Sound And Vision: Martin Scorsese
In the article series Sound and Vision we take a look at music videos from notable directors. This week we look at Robbie Robertson's Somewhere Down The Crazy River, directed by Martin Scorsese.
This is the big one, right? Martin Scorsese! He directed the music video of Michael Jackson's Bad after all, a music video that was so famous it was paid homage to at least twice. Once by Michael Jackson himself, in the music video for Badder, which was included in Moonwalker. And once by Weird Al Yankovich, who filmed his parody for the music video for Fat on the then still existing set of Moonwalker. Scorsese's shadow hung over the music video industry so largely, that the music video was considered a classic the day it came out, and opened the door for a lot of larger 'auteur directed' music videos that play more like short films.
But it is not the music video I'm gonna highlight. The name of the game for Sound and Vision, after all, for me, is partly the focus on forgotten music videos. Or music videos you might not know have been directed by famous people. Both things are true for the sole other music video Martin Scorsese has directed so far: Robbie Robertson's Somewhere Down The Crazy River.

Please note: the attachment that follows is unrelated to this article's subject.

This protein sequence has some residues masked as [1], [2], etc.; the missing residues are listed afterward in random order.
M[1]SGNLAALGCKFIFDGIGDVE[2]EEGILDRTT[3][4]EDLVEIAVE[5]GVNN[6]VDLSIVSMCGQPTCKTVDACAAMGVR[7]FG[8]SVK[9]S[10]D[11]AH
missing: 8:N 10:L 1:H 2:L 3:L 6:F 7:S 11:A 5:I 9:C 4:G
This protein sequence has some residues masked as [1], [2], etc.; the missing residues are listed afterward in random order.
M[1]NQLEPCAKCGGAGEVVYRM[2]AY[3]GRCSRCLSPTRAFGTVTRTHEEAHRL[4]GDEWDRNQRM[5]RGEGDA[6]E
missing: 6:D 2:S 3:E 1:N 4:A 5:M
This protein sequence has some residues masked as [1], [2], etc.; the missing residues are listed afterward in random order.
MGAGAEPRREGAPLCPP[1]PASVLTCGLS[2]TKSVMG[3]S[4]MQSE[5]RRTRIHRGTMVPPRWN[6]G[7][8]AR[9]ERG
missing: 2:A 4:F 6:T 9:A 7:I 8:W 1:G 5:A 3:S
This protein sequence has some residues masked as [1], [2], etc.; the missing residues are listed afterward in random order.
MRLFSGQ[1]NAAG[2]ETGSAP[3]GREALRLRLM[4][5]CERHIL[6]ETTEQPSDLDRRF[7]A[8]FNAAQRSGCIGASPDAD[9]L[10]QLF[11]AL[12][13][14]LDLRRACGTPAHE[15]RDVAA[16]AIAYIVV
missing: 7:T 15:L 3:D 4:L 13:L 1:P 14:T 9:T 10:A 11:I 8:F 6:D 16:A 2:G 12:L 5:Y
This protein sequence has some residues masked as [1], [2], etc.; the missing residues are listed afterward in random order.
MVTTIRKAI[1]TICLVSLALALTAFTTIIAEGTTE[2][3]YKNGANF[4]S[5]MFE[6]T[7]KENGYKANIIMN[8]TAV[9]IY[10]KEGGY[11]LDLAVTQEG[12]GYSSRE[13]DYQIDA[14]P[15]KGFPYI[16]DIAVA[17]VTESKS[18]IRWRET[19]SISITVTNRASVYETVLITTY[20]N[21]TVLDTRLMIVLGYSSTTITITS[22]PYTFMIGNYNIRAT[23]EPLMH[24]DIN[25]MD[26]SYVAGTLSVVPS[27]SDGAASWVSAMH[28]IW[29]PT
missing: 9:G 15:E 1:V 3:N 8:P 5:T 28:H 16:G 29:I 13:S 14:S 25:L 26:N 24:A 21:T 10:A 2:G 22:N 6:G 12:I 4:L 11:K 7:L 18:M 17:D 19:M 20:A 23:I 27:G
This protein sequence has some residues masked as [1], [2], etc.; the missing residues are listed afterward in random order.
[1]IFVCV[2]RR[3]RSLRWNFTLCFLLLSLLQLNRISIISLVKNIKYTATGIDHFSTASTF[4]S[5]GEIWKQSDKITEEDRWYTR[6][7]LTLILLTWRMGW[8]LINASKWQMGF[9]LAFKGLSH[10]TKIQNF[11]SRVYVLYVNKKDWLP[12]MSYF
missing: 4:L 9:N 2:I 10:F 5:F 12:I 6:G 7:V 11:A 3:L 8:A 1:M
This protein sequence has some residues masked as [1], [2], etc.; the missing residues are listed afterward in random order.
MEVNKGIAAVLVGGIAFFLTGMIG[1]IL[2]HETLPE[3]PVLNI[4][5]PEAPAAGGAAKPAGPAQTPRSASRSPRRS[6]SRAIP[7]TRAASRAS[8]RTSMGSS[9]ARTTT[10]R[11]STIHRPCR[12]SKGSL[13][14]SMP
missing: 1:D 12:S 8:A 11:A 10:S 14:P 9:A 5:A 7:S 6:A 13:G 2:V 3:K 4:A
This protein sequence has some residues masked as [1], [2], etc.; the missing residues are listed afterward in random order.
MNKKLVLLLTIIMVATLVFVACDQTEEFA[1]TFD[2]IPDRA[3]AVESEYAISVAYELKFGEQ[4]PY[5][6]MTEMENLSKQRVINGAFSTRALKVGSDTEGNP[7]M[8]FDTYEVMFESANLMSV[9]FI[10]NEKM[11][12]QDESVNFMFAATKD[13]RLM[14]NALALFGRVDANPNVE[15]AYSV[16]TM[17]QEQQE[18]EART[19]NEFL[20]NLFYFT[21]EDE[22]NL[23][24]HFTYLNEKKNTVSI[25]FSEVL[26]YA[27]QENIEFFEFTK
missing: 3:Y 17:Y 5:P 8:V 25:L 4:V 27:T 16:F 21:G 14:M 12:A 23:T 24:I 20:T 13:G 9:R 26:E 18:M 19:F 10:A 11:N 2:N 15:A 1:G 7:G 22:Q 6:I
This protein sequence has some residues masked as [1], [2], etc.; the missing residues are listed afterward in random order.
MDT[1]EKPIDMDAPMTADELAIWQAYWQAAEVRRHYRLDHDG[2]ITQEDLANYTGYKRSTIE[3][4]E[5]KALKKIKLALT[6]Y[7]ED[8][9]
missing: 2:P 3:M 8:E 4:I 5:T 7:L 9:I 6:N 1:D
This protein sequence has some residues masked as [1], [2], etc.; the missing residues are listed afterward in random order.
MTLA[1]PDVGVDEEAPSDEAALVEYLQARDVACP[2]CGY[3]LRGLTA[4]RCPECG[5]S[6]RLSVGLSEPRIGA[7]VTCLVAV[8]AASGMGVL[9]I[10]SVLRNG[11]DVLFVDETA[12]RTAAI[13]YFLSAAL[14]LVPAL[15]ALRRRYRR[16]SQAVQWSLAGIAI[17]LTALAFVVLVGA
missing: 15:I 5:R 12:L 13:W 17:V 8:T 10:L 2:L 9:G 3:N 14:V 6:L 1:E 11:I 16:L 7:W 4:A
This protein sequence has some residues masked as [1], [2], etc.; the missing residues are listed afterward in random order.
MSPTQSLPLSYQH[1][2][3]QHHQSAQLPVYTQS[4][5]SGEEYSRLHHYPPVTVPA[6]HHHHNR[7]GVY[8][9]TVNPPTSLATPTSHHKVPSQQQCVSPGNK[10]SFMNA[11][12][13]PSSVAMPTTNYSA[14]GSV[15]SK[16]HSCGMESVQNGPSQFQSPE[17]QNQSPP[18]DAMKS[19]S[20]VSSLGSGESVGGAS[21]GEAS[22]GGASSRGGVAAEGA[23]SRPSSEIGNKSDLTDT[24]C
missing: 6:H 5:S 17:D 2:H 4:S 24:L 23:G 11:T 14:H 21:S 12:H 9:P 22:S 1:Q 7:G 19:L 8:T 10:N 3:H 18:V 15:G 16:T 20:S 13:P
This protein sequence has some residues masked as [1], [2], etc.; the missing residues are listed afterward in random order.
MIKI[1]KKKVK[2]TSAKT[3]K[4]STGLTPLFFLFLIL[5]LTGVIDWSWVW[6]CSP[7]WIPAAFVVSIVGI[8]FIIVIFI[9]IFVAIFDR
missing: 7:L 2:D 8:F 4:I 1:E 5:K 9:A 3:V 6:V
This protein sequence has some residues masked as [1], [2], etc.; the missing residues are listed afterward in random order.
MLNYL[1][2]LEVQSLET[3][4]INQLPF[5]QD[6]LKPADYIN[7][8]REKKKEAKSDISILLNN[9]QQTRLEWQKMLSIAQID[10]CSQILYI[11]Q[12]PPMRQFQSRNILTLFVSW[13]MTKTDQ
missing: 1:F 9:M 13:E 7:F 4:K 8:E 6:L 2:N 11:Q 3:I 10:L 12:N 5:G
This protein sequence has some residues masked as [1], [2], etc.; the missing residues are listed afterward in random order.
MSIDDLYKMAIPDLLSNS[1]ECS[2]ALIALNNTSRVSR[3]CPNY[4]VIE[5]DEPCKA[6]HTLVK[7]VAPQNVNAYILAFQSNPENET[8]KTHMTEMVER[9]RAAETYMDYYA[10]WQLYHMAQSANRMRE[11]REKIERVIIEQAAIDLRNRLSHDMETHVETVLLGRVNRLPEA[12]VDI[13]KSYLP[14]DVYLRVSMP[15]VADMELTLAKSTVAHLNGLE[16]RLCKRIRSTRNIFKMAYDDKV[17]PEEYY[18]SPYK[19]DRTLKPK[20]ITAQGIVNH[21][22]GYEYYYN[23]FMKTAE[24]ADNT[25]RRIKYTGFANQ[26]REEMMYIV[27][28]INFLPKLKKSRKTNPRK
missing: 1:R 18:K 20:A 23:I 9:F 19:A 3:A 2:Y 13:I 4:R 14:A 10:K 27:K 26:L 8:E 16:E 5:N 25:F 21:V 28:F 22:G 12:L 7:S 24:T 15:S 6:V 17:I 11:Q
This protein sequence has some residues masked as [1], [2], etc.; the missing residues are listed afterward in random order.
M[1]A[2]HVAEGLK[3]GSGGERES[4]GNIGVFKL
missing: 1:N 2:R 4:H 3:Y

Robbie Robertson, who was the lead singer of The Band, of course has a history with Martin Scorsese, through his direction of The Last Waltz. It is one of many instances in which Scorsese has directed concert films or documentaries about his favorite artists (The Rolling Stones: Shine a Light; Bob Dylan: No Direction Home) or genres (Martin Scorsese presents: The Blues). It is kind of a wonder, then, that Scorsese only directed two music videos in his lifetime thus far.
The music video for Somewhere Down the Crazy River is simple yet effective: it shows Robbie Robertson performing against a stark colorful backdrop that subtly changes color and lighting throughout. At the end there is a long steamy make out session with a love-interest. On paper, it is not much to fret about. In execution it's quite striking. Call me crazy, but I think it's a stronger set piece than Bad. More stripped down in story and execution, but all the more memorable for it. It might not have the reputation that Bad did, but it deserves a second watch.